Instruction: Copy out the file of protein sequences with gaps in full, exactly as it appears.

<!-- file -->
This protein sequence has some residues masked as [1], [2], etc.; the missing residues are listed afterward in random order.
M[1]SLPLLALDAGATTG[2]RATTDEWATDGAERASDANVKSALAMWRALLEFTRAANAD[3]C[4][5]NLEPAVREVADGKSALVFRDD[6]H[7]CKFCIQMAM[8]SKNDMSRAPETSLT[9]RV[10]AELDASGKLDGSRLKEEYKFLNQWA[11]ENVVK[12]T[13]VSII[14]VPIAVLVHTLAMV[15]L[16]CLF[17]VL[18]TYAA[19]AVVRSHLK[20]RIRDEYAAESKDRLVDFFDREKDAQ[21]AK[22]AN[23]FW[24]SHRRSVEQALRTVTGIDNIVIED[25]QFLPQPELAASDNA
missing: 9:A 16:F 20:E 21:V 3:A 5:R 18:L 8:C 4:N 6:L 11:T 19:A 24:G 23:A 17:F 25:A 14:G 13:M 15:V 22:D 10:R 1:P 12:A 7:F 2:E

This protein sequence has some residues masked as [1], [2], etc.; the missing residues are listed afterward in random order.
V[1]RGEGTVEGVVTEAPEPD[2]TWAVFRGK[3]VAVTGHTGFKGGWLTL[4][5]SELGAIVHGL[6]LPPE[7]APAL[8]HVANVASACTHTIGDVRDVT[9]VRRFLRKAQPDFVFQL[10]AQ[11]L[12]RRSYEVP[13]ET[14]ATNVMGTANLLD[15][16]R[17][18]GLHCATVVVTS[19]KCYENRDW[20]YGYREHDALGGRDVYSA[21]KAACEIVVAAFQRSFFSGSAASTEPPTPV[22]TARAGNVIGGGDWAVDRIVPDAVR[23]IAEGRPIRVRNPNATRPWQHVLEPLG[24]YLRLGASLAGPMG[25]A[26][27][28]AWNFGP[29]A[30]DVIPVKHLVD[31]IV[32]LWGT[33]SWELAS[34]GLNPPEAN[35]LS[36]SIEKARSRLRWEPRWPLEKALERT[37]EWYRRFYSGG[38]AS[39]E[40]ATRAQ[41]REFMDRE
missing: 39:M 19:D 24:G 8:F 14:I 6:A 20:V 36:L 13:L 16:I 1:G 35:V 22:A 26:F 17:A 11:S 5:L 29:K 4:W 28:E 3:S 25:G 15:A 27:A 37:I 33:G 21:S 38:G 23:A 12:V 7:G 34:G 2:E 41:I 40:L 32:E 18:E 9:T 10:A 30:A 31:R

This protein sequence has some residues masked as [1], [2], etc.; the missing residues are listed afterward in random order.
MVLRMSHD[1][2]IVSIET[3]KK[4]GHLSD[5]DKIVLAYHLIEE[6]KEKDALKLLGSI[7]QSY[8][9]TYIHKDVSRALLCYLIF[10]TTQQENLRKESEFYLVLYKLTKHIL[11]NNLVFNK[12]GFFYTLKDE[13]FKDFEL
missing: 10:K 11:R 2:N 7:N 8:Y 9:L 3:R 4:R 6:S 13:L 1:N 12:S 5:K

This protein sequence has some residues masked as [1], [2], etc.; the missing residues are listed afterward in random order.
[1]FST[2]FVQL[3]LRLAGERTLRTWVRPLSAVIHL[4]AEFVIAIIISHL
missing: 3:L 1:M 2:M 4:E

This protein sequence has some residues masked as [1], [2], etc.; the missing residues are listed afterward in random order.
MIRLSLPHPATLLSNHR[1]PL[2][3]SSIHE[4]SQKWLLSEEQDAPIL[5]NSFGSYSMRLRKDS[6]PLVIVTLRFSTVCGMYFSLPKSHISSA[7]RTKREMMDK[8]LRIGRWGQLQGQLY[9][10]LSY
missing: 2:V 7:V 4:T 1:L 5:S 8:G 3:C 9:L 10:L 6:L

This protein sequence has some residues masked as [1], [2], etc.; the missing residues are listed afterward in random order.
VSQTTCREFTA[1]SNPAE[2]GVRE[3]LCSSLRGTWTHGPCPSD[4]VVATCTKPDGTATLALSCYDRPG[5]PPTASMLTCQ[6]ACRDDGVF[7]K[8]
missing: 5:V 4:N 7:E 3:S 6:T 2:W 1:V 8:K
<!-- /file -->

This protein sequence has some residues masked as [1], [2], etc.; the missing residues are listed afterward in random order.
M[1]SLPLLALDAGATTG[2]RATTDEWATDGAERASDANVKSALAMWRALLEFTRAANAD[3]C[4][5]NLEPAVREVADGKSALVFRDD[6]H[7]CKFCIQMAM[8]SKNDMSRAPETSLT[9]RV[10]AELDASGKLDGSRLKEEYKFLNQWA[11]ENVVK[12]T[13]VSII[14]VPIAVLVHTLAMV[15]L[16]CLF[17]VL[18]TYAA[19]AVVRSHLK[20]RIRDEYAAESKDRLVDFFDREKDAQ[21]AK[22]AN[23]FW[24]SHRRSVEQALRTVTGIDNIVIED[25]QFLPQPELAASDNA
missing: 9:A 16:F 20:E 21:V 3:A 5:R 18:L 8:C 4:N 6:L 11:T 19:A 24:G 23:A 17:F 25:A 14:G 13:M 15:V 22:D 10:R 1:P 12:A 7:F 2:E

This protein sequence has some residues masked as [1], [2], etc.; the missing residues are listed afterward in random order.
V[1]RGEGTVEGVVTEAPEPD[2]TWAVFRGK[3]VAVTGHTGFKGGWLTL[4][5]SELGAIVHGL[6]LPPE[7]APAL[8]HVANVASACTHTIGDVRDVT[9]VRRFLRKAQPDFVFQL[10]AQ[11]L[12]RRSYEVP[13]ET[14]ATNVMGTANLLD[15][16]R[17][18]GLHCATVVVTS[19]KCYENRDW[20]YGYREHDALGGRDVYSA[21]KAACEIVVAAFQRSFFSGSAASTEPPTPV[22]TARAGNVIGGGDWAVDRIVPDAVR[23]IAEGRPIRVRNPNATRPWQHVLEPLG[24]YLRLGASLAGPMG[25]A[26][27][28]AWNFGP[29]A[30]DVIPVKHLVD[31]IV[32]LWGT[33]SWELAS[34]GLNPPEAN[35]LS[36]SIEKARSRLRWEPRWPLEKALERT[37]EWYRRFYSGG[38]AS[39]E[40]ATRAQ[41]REFMDRE
missing: 39:M 19:D 24:G 8:F 14:I 6:A 20:V 36:L 13:L 16:I 1:G 35:V 22:A 26:F 17:A 11:S 5:L 29:K 4:W 28:E 3:S 25:G 15:A 27:A 37:I 33:G 21:S 38:G 23:A 12:V 7:G 34:G 2:E 41:I 40:L 32:E 18:E 9:T 10:A 30:A 31:R

This protein sequence has some residues masked as [1], [2], etc.; the missing residues are listed afterward in random order.
MVLRMSHD[1][2]IVSIET[3]KK[4]GHLSD[5]DKIVLAYHLIEE[6]KEKDALKLLGSI[7]QSY[8][9]TYIHKDVSRALLCYLIF[10]TTQQENLRKESEFYLVLYKLTKHIL[11]NNLVFNK[12]GFFYTLKDE[13]FKDFEL
missing: 10:K 11:R 2:N 7:N 8:Y 9:L 3:R 4:R 6:S 13:L 1:N 12:S 5:K

This protein sequence has some residues masked as [1], [2], etc.; the missing residues are listed afterward in random order.
[1]FST[2]FVQL[3]LRLAGERTLRTWVRPLSAVIHL[4]AEFVIAIIISHL
missing: 3:L 1:M 2:M 4:E

This protein sequence has some residues masked as [1], [2], etc.; the missing residues are listed afterward in random order.
MIRLSLPHPATLLSNHR[1]PL[2][3]SSIHE[4]SQKWLLSEEQDAPIL[5]NSFGSYSMRLRKDS[6]PLVIVTLRFSTVCGMYFSLPKSHISSA[7]RTKREMMDK[8]LRIGRWGQLQGQLY[9][10]LSY
missing: 2:V 7:V 4:T 1:L 5:S 8:G 3:C 9:L 10:L 6:L

This protein sequence has some residues masked as [1], [2], etc.; the missing residues are listed afterward in random order.
VSQTTCREFTA[1]SNPAE[2]GVRE[3]LCSSLRGTWTHGPCPSD[4]VVATCTKPDGTATLALSCYDRPG[5]PPTASMLTCQ[6]ACRDDGVF[7]K[8]
missing: 5:V 4:N 7:E 3:S 6:T 2:W 1:V 8:K